Week-18 of Kent’s COVID-19 Vaccination Program to Focus on African American and Immigrant Communities

Last week, during Week-17 of Kent’s COVID-19 vaccination program, the Kent County Health Department received 1,200 COVID-19 vaccines. The allocation broken down is 400 first doses and 600 second doses of the Moderna vaccine, and 200 doses of the one-shot Johnson & Johnson vaccine.

Of the Moderna vaccines, 300 first doses and 300 second doses are set aside for the Vaccine Equity Task Force, an initiative to vaccinate the African American community here in Kent.

“The initiative is to deal with vaccine hesitancy,” said Kent County Health Officer William Webb in a brief interview on Monday. He said the initiative is working with church groups in Kent to get African American community to the clinics.

Webb said the initiative will administer 100 first doses a week for the next three weeks followed by three consecutive weeks of second doses beginning four weeks from now.

The health department will also administer 190 doses of the Johnson & Johnson vaccine this week during Week-18 of Kent’s vaccination program.

Another initiative, separate from Kent’s Week-18 allocation, is a FEMA initiative in partnership with Kent and Cecil counties to vaccinate the immigrant population working in the agricultural community — using the one-shot Johnson & Johnson vaccine. Webb said there are 1,500 doses available this week at the Warwick Mushroom Farm.

“The goal is to target more rural, difficult-to-serve populations,” Webb said. “The intent is to serve the Spanish-speaking population working in the agricultural community in Cecil and Kent; that includes egg and mushroom farms and the nurseries.”

Webb said the Johnson & Johnson vaccine was ideal for the agricultural workers because “they move around a lot,” and getting them back for a second shot in the four-week time window required for a two-shot immunization process may prove difficult.

Flicker Image, Baltimore County Government


  1. I had the privilege of meeting the vaccination team who were setting up a temporary clinic at the Shrewsbury Episcopal Church on Sunday April 11th. This congregation sponsors a Sunday afternoon worship service in Spanish every weekend, and once a month they host a community meal. Most of the people who attend these events are long-term residents of Kent County, and most of them are quite “legal”. The clinic was scheduled to begin at 1:00 pm and go until all available doses had been injected . Signs advertising the event were located at the end of Shrewsbury Lane on Route 213. Everything was in place and ready to go when I was there at Noon. I want to thank Kurt Wade (from the Shrewsbury congregation) and all the employees and volunteers from the CountyHealth Department who made this event possible. It was their response to hearing that some temporary workers had brought the virus with them this spring to some of the agricultural farms in our area. Anyone who saw the signs by the road could come in. I think they anticipated inoculating several hundred people . I want to thank Mr. Wade and all those who took time out of their weekend schedules to assist this vulnerable population. Our county works best when we care about all our neighbors.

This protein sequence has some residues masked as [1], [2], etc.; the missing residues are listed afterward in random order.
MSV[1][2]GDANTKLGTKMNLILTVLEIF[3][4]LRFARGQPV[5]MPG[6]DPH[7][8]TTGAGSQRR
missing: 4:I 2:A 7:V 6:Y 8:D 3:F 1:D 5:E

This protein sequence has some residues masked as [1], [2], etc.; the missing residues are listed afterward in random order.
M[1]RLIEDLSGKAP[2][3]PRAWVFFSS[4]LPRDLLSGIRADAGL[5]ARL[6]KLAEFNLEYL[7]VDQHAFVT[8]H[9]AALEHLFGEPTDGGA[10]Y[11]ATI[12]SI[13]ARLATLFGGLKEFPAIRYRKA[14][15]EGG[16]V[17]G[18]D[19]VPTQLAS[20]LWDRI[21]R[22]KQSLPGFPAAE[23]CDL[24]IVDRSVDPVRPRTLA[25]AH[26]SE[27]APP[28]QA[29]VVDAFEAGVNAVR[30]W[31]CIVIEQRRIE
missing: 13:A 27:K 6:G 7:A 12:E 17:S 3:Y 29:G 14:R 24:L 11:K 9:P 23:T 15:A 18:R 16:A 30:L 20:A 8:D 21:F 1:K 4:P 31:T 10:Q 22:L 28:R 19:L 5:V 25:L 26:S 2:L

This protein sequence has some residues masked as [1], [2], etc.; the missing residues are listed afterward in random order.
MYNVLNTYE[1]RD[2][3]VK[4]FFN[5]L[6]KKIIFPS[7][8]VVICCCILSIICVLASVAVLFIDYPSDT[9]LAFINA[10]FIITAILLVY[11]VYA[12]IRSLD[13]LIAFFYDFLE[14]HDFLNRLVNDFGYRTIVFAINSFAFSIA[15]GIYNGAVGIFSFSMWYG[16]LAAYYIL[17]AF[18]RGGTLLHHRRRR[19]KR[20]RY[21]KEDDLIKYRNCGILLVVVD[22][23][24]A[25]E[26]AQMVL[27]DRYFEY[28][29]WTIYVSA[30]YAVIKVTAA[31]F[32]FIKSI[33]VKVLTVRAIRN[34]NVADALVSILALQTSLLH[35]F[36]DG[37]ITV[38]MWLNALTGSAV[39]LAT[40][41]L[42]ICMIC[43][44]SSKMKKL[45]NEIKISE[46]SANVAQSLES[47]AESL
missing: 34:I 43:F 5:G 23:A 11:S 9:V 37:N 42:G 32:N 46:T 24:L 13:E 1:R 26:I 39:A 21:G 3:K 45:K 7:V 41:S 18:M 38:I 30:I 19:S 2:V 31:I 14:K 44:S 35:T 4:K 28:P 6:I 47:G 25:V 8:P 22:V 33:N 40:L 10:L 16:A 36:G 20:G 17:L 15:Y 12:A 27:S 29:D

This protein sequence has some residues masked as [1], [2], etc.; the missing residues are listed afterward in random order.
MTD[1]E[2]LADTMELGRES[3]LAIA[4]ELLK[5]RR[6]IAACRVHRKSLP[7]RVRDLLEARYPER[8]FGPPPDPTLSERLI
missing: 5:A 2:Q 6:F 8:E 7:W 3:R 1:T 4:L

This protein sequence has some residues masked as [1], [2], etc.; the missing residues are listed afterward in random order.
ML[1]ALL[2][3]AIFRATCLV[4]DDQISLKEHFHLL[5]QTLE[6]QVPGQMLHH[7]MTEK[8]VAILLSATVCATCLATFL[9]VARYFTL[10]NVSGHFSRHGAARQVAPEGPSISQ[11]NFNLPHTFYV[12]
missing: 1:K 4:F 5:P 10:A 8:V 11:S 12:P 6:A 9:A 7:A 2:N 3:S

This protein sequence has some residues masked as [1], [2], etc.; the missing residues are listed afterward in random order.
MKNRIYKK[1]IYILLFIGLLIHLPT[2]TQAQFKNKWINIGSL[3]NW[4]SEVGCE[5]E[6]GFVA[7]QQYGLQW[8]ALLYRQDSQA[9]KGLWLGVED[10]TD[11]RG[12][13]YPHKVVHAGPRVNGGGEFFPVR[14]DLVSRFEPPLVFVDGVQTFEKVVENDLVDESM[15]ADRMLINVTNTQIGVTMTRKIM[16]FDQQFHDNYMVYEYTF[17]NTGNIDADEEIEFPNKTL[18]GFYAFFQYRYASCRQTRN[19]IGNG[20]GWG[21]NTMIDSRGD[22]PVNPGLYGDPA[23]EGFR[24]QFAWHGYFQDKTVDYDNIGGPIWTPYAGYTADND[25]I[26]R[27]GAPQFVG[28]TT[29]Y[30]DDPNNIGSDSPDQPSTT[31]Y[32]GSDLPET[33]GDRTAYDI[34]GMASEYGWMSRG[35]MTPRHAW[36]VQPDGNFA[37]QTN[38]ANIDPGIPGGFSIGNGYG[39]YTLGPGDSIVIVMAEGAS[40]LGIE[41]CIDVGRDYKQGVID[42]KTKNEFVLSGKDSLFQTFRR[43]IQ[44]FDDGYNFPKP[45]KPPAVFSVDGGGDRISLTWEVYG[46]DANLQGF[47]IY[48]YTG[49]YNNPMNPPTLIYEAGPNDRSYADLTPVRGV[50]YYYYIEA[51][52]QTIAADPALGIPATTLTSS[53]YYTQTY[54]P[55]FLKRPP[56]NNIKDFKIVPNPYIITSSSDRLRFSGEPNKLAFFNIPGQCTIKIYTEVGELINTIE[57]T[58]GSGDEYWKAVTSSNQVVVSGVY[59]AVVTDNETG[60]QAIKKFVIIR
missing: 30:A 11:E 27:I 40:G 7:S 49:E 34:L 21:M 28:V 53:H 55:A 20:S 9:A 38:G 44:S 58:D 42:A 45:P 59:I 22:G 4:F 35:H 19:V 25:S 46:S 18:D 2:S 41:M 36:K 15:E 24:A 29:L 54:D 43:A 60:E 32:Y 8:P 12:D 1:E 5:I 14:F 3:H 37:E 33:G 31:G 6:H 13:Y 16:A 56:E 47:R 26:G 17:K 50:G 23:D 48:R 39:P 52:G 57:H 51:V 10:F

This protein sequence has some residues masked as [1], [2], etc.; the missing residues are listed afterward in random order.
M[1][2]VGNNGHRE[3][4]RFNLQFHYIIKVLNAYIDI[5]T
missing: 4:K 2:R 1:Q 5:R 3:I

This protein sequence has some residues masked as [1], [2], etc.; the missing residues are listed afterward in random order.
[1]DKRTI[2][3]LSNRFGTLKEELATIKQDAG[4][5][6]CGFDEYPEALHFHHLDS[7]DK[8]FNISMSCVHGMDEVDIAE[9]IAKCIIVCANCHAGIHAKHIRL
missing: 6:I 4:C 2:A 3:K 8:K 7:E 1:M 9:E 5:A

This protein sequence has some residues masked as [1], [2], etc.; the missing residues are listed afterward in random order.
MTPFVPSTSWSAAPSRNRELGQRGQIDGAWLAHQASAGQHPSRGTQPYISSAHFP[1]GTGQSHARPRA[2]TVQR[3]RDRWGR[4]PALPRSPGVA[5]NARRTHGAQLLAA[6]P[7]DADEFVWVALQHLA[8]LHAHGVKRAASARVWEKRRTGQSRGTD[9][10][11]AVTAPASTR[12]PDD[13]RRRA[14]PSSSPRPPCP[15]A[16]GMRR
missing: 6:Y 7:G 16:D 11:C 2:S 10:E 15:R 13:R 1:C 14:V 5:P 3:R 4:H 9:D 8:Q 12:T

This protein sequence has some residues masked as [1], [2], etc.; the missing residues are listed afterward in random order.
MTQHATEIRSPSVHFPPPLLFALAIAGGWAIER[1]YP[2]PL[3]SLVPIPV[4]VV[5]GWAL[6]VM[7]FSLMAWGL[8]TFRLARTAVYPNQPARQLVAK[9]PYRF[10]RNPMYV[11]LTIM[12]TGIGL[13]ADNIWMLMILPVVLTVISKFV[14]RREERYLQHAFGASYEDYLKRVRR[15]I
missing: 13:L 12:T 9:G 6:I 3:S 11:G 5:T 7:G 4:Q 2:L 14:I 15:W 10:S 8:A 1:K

2. These people are our front line workers and don’t have the luxury of working from home. These people are probably the most vulnerable because of wealth inequality and the burden this places on their access to health care. So I congratulate The Kent County Health Department and all the folks mentioned in the above article. I just feel their prioritization should have been a no brainer from the beginning and not something anyone deserves a pat on the back for. I’m just pushing the point that we have much work ahead is dissolving this segregated thinking.

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